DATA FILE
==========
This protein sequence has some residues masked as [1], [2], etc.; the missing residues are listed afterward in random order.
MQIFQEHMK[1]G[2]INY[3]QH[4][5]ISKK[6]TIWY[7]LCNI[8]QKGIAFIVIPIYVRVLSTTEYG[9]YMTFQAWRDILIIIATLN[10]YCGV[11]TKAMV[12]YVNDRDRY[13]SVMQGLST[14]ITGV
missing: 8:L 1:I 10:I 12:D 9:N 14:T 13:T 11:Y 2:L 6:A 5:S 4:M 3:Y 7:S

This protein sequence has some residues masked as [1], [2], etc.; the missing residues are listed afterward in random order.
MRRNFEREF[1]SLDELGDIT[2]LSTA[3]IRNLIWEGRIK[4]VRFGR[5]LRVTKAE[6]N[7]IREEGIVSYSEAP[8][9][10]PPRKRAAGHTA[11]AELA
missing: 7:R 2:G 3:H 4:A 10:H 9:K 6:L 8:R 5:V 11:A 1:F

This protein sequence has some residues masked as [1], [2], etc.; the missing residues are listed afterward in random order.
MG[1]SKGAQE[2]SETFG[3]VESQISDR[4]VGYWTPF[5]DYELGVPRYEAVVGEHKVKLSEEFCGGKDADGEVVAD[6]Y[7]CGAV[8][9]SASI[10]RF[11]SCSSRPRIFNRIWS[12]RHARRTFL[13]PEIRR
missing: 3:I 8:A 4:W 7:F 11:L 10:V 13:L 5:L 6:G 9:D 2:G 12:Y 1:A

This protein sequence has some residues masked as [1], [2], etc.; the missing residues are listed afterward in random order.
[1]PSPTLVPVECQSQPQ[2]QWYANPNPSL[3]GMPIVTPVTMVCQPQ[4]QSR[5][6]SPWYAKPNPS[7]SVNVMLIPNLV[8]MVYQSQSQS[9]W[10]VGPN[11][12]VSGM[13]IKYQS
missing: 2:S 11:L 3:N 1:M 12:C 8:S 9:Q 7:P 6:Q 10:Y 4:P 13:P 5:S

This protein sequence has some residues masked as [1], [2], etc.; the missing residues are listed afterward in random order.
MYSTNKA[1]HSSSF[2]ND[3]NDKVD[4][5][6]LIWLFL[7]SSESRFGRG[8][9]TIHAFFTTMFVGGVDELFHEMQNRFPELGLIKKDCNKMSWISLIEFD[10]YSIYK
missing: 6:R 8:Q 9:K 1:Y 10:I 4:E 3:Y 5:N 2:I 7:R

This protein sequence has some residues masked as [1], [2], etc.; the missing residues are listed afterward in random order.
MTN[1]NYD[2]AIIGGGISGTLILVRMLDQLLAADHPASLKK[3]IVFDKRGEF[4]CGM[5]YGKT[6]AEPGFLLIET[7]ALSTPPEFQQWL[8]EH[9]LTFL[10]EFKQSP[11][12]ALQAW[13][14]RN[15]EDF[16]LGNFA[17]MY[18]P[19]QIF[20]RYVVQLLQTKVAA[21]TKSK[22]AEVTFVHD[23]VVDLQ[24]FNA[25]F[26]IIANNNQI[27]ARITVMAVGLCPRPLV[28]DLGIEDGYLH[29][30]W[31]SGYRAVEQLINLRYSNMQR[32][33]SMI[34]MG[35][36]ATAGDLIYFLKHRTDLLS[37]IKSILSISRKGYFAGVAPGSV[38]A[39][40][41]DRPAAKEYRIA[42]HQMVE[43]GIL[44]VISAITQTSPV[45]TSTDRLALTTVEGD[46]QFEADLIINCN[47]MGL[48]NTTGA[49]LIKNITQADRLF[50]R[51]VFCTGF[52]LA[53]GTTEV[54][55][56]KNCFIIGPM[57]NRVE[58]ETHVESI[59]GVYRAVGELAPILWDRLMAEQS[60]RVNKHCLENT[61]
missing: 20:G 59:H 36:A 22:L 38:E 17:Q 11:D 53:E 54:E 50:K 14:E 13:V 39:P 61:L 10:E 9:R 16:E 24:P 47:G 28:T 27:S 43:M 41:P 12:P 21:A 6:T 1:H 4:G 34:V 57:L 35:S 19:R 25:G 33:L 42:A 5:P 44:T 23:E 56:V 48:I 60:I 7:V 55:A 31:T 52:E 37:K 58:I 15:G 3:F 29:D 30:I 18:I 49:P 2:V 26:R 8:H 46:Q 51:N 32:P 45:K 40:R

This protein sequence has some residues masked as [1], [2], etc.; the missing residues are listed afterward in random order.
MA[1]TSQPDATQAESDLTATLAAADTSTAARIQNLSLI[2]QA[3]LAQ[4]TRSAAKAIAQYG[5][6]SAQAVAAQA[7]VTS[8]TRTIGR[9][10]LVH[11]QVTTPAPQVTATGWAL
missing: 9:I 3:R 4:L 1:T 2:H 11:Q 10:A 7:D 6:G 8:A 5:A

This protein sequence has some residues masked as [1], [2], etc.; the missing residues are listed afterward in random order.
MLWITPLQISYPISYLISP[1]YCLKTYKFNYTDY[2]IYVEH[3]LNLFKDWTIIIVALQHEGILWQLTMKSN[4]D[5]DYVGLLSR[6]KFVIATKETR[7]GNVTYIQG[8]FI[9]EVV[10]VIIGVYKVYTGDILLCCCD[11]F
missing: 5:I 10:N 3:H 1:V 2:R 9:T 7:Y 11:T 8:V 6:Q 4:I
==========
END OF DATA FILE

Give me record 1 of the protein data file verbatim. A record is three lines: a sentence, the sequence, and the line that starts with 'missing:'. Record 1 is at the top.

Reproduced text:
This protein sequence has some residues masked as [1], [2], etc.; the missing residues are listed afterward in random order.
MQIFQEHMK[1]G[2]INY[3]QH[4][5]ISKK[6]TIWY[7]LCNI[8]QKGIAFIVIPIYVRVLSTTEYG[9]YMTFQAWRDILIIIATLN[10]YCGV[11]TKAMV[12]YVNDRDRY[13]SVMQGLST[14]ITGV
missing: 8:L 1:I 10:I 12:D 9:N 14:T 13:T 11:Y 2:L 6:A 5:S 4:M 3:Y 7:S